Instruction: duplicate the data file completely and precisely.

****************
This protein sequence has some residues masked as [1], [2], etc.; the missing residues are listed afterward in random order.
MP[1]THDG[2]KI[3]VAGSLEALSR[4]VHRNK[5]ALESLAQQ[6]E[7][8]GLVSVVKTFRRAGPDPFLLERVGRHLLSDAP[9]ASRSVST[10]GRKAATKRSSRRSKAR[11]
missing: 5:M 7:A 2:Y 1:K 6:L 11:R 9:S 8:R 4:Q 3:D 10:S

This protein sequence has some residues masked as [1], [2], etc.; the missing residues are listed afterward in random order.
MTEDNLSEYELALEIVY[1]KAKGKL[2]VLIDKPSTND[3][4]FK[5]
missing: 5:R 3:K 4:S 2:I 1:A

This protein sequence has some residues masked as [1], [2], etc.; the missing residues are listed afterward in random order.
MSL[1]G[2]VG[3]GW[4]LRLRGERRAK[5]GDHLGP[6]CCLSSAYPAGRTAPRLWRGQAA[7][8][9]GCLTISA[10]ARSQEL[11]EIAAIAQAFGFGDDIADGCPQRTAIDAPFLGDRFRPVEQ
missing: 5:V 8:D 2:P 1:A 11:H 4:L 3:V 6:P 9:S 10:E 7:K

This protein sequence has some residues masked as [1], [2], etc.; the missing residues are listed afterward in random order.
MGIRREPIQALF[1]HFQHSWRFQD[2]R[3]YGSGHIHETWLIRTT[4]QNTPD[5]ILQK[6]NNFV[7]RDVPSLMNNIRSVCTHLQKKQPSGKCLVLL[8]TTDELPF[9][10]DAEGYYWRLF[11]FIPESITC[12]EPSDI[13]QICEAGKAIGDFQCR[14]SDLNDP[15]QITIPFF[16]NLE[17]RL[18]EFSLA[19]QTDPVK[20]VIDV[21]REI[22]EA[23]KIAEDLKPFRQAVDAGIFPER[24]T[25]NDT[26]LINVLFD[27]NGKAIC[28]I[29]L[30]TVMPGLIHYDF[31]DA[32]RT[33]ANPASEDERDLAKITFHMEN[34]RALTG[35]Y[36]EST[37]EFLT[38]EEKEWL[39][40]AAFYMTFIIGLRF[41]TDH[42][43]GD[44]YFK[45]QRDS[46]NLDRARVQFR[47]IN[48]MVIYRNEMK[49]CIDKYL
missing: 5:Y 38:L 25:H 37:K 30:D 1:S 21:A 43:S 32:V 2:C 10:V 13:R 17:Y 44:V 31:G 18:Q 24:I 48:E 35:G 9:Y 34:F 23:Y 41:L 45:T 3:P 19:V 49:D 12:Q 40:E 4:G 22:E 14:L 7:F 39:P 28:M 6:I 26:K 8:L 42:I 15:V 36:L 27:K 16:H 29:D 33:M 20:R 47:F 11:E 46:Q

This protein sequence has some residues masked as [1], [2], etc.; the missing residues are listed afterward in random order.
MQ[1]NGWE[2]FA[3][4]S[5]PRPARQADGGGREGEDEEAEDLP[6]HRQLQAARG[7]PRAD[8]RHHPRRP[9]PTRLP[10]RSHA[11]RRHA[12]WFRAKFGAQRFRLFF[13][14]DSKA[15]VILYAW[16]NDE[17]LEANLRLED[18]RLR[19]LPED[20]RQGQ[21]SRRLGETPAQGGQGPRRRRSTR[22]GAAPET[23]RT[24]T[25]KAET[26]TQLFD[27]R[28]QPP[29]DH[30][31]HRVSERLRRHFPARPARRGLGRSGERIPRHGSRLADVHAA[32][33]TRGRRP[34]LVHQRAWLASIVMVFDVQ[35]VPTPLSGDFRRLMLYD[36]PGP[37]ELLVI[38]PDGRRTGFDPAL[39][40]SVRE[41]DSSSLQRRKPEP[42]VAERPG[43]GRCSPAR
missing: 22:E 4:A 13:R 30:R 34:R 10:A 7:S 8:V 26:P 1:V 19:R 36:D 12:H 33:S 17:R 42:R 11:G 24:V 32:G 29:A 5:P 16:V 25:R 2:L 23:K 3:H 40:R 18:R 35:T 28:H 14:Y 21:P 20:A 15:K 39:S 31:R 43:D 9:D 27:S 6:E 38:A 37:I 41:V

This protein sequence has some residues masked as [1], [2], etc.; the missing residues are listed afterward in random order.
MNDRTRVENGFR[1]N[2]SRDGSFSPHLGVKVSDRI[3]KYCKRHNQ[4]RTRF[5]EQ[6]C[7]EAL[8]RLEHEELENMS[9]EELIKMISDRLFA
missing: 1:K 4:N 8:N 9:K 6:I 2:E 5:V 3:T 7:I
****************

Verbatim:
This protein sequence has some residues masked as [1], [2], etc.; the missing residues are listed afterward in random order.
MP[1]THDG[2]KI[3]VAGSLEALSR[4]VHRNK[5]ALESLAQQ[6]E[7][8]GLVSVVKTFRRAGPDPFLLERVGRHLLSDAP[9]ASRSVST[10]GRKAATKRSSRRSKAR[11]
missing: 5:M 7:A 2:Y 1:K 6:L 11:R 9:S 8:R 4:Q 3:D 10:S

This protein sequence has some residues masked as [1], [2], etc.; the missing residues are listed afterward in random order.
MTEDNLSEYELALEIVY[1]KAKGKL[2]VLIDKPSTND[3][4]FK[5]
missing: 5:R 3:K 4:S 2:I 1:A

This protein sequence has some residues masked as [1], [2], etc.; the missing residues are listed afterward in random order.
MSL[1]G[2]VG[3]GW[4]LRLRGERRAK[5]GDHLGP[6]CCLSSAYPAGRTAPRLWRGQAA[7][8][9]GCLTISA[10]ARSQEL[11]EIAAIAQAFGFGDDIADGCPQRTAIDAPFLGDRFRPVEQ
missing: 5:V 8:D 2:P 1:A 11:H 4:L 3:V 6:P 9:S 10:E 7:K

This protein sequence has some residues masked as [1], [2], etc.; the missing residues are listed afterward in random order.
MGIRREPIQALF[1]HFQHSWRFQD[2]R[3]YGSGHIHETWLIRTT[4]QNTPD[5]ILQK[6]NNFV[7]RDVPSLMNNIRSVCTHLQKKQPSGKCLVLL[8]TTDELPF[9][10]DAEGYYWRLF[11]FIPESITC[12]EPSDI[13]QICEAGKAIGDFQCR[14]SDLNDP[15]QITIPFF[16]NLE[17]RL[18]EFSLA[19]QTDPVK[20]VIDV[21]REI[22]EA[23]KIAEDLKPFRQAVDAGIFPER[24]T[25]NDT[26]LINVLFD[27]NGKAIC[28]I[29]L[30]TVMPGLIHYDF[31]DA[32]RT[33]ANPASEDERDLAKITFHMEN[34]RALTG[35]Y[36]EST[37]EFLT[38]EEKEWL[39][40]AAFYMTFIIGLRF[41]TDH[42][43]GD[44]YFK[45]QRDS[46]NLDRARVQFR[47]IN[48]MVIYRNEMK[49]CIDKYL
missing: 5:Y 38:L 25:H 37:K 30:D 1:S 21:A 43:S 32:V 2:C 10:V 13:R 17:Y 44:V 31:G 18:Q 24:I 48:E 35:G 9:Y 34:F 23:Y 41:L 45:T 3:P 19:V 49:D 12:Q 40:E 4:G 22:E 14:L 7:F 39:P 28:M 6:I 26:K 8:L 42:I 15:V 36:L 27:K 16:H 29:D 33:M 20:R 47:F 11:E 46:Q

This protein sequence has some residues masked as [1], [2], etc.; the missing residues are listed afterward in random order.
MQ[1]NGWE[2]FA[3][4]S[5]PRPARQADGGGREGEDEEAEDLP[6]HRQLQAARG[7]PRAD[8]RHHPRRP[9]PTRLP[10]RSHA[11]RRHA[12]WFRAKFGAQRFRLFF[13][14]DSKA[15]VILYAW[16]NDE[17]LEANLRLED[18]RLR[19]LPED[20]RQGQ[21]SRRLGETPAQGGQGPRRRRSTR[22]GAAPET[23]RT[24]T[25]KAET[26]TQLFD[27]R[28]QPP[29]DH[30][31]HRVSERLRRHFPARPARRGLGRSGERIPRHGSRLADVHAA[32][33]TRGRRP[34]LVHQRAWLASIVMVFDVQ[35]VPTPLSGDFRRLMLYD[36]PGP[37]ELLVI[38]PDGRRTGFDPAL[39][40]SVRE[41]DSSSLQRRKPEP[42]VAERPG[43]GRCSPAR
missing: 22:E 4:A 13:R 30:R 34:R 10:A 7:S 8:V 26:P 1:V 19:R 36:D 12:H 33:S 17:R 42:R 11:G 24:V 32:G 29:A 5:P 16:V 25:R 2:L 23:K 3:H 40:R 18:R 35:T 28:H 14:Y 21:P 20:A 15:K 39:S 31:R 43:D 9:D 27:S 6:E 38:A 37:I 41:V

This protein sequence has some residues masked as [1], [2], etc.; the missing residues are listed afterward in random order.
MNDRTRVENGFR[1]N[2]SRDGSFSPHLGVKVSDRI[3]KYCKRHNQ[4]RTRF[5]EQ[6]C[7]EAL[8]RLEHEELENMS[9]EELIKMISDRLFA
missing: 1:K 4:N 8:N 9:K 6:I 2:E 5:V 3:T 7:I